Myers reports on state laws affecting the pensions of Chicago Public School teachers. He discusses the politics behind unions involved in the decision making process and their important role in determining a balanced budget. According to Myers, the Caucus of Rank and File Educators (CORE) is a recent contender "whose members say the Pension Board needs better...
Teacher Retirement Benefits
"The ongoing global financial crisis is forcing many employers, from General Motors to local general stores, to take a hard look at the costs of the compensation packages they offer employees. For public school systems, this will entail a consideration of fringe benefit costs, which in recent years have become an increasingly important component of teacher compensation. During the 2005–06 school year, the most recent year for which U.S. Department of Education data are available, the nation’s public schools spent $187 billion in salaries and $59 billion in benefits for instructional personnel. Total benefits added about 32 percent to salaries, up from 25 percent in 1999–2000. The increase reflects the well-known rise in health insurance costs, but it also appears to include growing costs of retirement benefits, which have received much less attention.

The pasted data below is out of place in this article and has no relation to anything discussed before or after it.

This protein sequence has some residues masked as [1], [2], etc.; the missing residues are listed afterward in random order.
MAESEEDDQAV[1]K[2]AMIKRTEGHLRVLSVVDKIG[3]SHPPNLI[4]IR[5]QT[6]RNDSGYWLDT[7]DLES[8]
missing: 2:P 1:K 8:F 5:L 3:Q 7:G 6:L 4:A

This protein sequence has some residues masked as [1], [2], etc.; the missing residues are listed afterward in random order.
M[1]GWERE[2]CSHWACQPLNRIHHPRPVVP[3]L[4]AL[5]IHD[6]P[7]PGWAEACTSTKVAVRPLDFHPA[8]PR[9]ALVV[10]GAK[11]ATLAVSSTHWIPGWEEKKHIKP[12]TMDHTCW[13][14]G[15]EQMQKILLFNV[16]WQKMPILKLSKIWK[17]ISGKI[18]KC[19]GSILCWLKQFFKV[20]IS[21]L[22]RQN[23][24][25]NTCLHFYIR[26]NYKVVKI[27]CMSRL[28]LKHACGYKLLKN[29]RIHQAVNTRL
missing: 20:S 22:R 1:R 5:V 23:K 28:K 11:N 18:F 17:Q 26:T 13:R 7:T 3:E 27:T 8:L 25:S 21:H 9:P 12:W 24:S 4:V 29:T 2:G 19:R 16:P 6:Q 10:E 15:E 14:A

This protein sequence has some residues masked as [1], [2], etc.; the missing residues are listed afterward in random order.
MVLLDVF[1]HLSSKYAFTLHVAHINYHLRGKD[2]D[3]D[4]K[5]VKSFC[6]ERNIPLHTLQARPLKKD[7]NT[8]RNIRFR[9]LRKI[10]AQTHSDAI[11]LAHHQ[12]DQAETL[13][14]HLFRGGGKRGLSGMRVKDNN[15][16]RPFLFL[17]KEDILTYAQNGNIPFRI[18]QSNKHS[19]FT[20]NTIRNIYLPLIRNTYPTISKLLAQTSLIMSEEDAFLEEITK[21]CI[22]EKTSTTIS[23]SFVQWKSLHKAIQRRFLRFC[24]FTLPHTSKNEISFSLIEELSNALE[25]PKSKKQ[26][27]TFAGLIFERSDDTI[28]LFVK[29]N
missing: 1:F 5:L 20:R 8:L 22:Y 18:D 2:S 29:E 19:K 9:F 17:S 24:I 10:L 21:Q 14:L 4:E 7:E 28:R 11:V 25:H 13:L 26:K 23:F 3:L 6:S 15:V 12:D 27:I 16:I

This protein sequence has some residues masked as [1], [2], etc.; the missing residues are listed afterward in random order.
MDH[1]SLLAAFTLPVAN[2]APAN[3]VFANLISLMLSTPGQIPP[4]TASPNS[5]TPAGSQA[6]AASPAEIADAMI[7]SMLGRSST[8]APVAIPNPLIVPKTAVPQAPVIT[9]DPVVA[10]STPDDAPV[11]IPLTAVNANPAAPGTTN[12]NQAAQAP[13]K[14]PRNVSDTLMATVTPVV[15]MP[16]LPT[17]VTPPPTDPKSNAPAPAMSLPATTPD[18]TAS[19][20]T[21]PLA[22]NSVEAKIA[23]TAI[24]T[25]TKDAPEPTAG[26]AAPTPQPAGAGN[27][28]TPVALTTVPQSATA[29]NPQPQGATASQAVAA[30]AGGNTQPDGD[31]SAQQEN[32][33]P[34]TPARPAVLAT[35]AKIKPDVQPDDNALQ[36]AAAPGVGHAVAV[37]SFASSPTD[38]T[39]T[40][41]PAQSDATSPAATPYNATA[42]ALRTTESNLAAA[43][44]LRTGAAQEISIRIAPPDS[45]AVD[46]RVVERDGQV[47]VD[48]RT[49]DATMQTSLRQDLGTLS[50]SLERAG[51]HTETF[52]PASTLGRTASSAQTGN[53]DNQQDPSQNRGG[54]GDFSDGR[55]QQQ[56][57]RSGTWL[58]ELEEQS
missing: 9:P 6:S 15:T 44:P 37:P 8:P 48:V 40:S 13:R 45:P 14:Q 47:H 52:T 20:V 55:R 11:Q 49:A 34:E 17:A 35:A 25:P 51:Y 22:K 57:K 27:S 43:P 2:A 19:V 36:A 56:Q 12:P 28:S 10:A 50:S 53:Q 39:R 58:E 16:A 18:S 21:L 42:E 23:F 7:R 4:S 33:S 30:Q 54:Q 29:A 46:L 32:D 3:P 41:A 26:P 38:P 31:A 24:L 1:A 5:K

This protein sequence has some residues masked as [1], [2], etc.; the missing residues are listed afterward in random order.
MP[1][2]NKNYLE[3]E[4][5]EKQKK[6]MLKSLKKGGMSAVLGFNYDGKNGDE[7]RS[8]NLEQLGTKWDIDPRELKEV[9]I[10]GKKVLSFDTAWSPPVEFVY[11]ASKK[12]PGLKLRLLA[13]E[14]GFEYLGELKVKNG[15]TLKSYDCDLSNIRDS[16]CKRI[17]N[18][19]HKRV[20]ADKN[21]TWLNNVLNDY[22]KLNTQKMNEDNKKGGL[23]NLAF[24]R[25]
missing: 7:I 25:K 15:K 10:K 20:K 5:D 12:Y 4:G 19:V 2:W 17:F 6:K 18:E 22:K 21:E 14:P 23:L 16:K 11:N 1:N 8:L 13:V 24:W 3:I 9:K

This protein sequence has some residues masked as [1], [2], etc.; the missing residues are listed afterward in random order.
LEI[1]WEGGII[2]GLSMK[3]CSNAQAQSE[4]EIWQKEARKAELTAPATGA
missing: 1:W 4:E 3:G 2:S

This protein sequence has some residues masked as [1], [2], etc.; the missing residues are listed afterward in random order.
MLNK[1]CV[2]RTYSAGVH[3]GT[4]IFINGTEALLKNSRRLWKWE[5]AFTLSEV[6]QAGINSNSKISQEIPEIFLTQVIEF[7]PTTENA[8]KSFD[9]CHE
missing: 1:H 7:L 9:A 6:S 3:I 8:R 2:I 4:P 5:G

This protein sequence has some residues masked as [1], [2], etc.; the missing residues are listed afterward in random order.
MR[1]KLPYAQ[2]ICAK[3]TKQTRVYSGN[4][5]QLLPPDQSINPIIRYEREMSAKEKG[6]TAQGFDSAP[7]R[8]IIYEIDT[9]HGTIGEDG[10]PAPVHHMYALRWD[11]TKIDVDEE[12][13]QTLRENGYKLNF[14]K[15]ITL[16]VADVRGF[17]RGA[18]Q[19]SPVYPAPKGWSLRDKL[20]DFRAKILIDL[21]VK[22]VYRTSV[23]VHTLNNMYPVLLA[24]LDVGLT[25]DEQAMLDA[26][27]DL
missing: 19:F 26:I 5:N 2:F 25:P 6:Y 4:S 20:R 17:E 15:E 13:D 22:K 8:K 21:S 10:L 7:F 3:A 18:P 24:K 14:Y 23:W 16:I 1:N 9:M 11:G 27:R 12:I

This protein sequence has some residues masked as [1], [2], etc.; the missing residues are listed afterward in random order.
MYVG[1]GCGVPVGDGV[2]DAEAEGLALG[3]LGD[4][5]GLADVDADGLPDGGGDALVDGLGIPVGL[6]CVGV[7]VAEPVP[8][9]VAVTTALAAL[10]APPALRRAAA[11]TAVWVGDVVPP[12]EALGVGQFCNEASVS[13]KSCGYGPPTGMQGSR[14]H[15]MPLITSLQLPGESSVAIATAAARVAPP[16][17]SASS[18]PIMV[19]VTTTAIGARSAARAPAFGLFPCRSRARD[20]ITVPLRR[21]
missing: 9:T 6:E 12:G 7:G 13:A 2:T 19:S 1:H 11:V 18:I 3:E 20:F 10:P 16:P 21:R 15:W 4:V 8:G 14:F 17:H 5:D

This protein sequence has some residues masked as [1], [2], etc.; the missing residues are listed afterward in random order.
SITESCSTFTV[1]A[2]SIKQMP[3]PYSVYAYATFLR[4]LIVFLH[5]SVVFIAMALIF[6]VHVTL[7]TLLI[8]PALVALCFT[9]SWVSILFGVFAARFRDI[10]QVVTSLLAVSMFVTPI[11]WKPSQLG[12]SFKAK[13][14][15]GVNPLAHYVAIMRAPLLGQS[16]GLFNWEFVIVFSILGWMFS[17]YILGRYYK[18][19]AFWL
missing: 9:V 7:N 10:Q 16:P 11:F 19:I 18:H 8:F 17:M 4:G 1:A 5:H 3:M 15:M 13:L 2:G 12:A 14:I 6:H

Conventional wisdom holds that teacher pensions (along with other public pensions) are more costly than private retirement benefits, for reasons dating to an earlier era of low teacher salaries over lifelong careers. In spite of dissent from this view by some researchers (see sidebar), in this case we find that conventional wisdom is right: the cost of retirement benefits for teachers is higher than for private-sector professionals."